The steam reformers generate CO2 which will be captured and sequestered (CCS) nearby. Leeds is conveniently close to the planned White Rose CCS facility. Unfortunately funding for White Rose was withdrawn last year. However, if this project were to be revived then Leeds would make a reliable CO2 supply for it. The CO2 generated from steam reforming is very pure and with the storage buffering demand production will run more or less steadily through the year.

This approach is good but future developments would make it much better.
This approach loses energy in methane reforming and requires extra energy for the CCS, so it is fairly expensive. However the methane reforming technique is a tried and trusted technology, a good choice for this pilot. Once the distribution network is established, other possibilities under development include:

Technical issues with hydrogen

Hydrogen has a lower energy density so it will need to flow three times faster.
Hydrogen is much lighter than methane and has a lower energy density. You need about 3 times as much by volume for the same energy. Fortunately these factors offset each other and so you only need a little more pressure to deliver the same amount of energy. However, the hydrogen will have to flow faster - and if it flows too fast it can erode surfaces and damage equipment. The team have modelled supply and demand on the Leeds grid to determine where it needs strengthening, either to manage pressure or to keep the flow rate down. Upgrades will be needed in a few places.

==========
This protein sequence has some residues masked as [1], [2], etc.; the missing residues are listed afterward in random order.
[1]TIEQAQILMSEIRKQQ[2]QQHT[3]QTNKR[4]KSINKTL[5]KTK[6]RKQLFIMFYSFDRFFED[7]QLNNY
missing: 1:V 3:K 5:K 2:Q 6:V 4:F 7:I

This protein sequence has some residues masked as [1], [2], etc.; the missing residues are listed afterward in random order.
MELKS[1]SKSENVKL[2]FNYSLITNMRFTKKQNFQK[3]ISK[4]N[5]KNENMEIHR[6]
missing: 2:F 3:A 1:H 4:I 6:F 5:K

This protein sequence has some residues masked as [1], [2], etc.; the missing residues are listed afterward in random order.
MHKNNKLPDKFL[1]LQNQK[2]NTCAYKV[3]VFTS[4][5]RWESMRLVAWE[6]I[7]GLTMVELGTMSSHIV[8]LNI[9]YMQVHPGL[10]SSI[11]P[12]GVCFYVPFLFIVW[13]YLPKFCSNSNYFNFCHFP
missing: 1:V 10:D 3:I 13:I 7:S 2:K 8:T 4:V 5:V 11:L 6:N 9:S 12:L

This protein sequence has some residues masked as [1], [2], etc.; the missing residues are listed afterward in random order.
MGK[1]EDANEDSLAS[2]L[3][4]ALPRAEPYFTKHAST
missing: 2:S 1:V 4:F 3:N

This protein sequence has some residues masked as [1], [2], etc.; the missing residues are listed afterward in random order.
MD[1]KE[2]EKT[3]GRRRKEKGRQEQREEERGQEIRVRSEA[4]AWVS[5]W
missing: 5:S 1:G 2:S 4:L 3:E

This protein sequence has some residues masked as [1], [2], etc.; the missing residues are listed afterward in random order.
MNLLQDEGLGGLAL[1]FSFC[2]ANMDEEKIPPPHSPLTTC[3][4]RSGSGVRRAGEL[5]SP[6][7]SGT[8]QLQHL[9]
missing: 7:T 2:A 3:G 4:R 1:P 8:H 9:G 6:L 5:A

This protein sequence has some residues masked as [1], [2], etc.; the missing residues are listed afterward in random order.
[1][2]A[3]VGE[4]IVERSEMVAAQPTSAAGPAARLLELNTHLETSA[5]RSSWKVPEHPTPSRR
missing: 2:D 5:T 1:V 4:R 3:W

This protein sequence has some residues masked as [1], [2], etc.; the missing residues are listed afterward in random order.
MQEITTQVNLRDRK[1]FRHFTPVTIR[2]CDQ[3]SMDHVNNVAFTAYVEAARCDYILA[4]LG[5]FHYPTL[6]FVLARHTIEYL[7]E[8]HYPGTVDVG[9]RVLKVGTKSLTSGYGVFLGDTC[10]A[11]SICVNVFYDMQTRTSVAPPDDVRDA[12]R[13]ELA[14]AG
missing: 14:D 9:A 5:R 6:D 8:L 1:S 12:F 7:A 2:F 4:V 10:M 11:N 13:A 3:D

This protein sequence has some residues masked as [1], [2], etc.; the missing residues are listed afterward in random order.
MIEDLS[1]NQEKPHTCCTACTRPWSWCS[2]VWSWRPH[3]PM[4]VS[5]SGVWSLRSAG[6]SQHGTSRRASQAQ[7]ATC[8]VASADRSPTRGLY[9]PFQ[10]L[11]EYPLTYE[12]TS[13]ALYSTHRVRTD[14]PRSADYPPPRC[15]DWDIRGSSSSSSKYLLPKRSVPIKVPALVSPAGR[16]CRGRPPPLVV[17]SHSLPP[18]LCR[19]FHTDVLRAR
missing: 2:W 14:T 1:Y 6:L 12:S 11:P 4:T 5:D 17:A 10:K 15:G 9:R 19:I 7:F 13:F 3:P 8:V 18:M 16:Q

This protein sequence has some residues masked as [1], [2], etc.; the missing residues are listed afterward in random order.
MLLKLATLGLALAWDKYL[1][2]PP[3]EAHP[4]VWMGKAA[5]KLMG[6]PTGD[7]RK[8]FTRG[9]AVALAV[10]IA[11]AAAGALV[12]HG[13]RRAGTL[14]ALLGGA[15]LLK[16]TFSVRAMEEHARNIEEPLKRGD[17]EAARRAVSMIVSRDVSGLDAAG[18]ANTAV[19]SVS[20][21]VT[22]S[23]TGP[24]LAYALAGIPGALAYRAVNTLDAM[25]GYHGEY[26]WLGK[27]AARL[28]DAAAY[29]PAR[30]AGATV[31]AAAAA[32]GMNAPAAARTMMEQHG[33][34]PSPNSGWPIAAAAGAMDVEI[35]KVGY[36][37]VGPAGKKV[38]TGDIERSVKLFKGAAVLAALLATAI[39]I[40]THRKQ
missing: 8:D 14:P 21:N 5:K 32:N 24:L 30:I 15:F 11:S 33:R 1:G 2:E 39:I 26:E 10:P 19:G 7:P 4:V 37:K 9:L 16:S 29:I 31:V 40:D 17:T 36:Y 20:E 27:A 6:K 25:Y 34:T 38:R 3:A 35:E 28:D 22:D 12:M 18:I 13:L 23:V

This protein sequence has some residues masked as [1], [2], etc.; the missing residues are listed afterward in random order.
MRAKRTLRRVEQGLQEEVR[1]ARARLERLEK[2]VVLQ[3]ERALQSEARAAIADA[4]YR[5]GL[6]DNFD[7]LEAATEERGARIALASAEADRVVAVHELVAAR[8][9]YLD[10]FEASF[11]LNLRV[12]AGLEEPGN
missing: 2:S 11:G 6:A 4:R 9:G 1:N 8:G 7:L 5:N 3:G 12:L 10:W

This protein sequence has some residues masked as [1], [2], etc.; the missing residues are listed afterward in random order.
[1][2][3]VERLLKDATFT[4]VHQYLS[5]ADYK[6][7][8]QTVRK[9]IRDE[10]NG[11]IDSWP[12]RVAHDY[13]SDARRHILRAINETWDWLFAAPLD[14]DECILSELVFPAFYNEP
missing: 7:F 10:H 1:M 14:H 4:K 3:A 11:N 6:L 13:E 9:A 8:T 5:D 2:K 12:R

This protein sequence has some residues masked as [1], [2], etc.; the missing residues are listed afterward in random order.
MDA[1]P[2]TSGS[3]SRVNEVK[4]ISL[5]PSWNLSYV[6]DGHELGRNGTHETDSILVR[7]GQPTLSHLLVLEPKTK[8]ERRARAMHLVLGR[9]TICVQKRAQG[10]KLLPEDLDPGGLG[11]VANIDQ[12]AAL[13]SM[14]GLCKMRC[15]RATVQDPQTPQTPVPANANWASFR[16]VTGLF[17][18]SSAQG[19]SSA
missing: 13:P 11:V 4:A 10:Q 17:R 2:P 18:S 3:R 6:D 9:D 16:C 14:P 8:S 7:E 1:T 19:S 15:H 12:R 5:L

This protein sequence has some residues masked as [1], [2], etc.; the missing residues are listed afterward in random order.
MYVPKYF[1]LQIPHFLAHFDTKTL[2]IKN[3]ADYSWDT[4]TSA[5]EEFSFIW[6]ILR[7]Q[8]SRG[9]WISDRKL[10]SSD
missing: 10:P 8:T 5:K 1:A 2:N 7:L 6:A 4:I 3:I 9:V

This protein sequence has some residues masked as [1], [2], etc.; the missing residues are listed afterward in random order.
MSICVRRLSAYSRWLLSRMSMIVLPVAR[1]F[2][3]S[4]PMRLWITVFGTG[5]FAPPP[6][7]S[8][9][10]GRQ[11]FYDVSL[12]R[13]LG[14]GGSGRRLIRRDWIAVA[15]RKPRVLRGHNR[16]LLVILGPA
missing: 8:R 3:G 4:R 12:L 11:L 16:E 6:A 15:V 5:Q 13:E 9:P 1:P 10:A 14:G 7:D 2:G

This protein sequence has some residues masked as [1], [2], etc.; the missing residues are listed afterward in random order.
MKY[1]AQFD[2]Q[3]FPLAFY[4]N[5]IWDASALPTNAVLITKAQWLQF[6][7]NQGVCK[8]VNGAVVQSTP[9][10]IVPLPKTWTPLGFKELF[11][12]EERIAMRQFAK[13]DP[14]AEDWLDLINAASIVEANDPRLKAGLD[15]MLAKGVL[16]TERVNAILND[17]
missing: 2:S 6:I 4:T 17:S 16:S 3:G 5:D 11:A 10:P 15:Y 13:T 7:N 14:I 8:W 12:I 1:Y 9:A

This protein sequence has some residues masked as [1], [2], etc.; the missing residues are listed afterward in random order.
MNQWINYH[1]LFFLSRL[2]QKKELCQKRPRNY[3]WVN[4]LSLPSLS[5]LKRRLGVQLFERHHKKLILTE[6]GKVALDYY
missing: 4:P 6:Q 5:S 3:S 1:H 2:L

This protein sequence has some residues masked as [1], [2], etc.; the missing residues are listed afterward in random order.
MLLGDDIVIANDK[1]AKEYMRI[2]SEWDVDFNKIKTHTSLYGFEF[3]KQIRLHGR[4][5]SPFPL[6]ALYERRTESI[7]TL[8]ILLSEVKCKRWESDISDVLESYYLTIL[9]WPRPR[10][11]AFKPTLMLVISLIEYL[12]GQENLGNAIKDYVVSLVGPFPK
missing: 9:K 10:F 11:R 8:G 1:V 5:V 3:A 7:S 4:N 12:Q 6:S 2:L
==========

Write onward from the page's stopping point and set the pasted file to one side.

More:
Hydrogen makes metal brittle but most of the network is polyethylene.
Hydrogen is also renowned for damaging metal pipework by making it more brittle. Fortunately most of the network is now polyethylene and keeping the presssure low also minimises this problem. Leakage is expected to be very low, at most 0.001% of the volume supplied - and hydrogen, unlike methane, is not a powerful greenhouse gas.

Safety issues: hydrogen is less likely to go bang than methane
Hydrogen burns over a wide range of concentrations from 4% to 75%. However, it won't go bang until it reaches at least 10% - methane will explode as low as 4% - and hydrogen is so light it diffuses away quickly. Like methane it is odourless so something will be added to make it smelly. Also, the flame is very pale and hard to see but tiny additives could be mixed in to give it colour.

No carbon monoxide but more steam.
Methane burns to a mix of CO2 and steam whereas hydrogen produces only steam. This is generally an advantage and certainly there is no risk of carbon monoxide poisoning. However anyone with a flueless gas fire must take care to have plenty of ventilation to avoid condensation problems. Also if you have a gas oven you might find the additional moisture affects the cooking a little.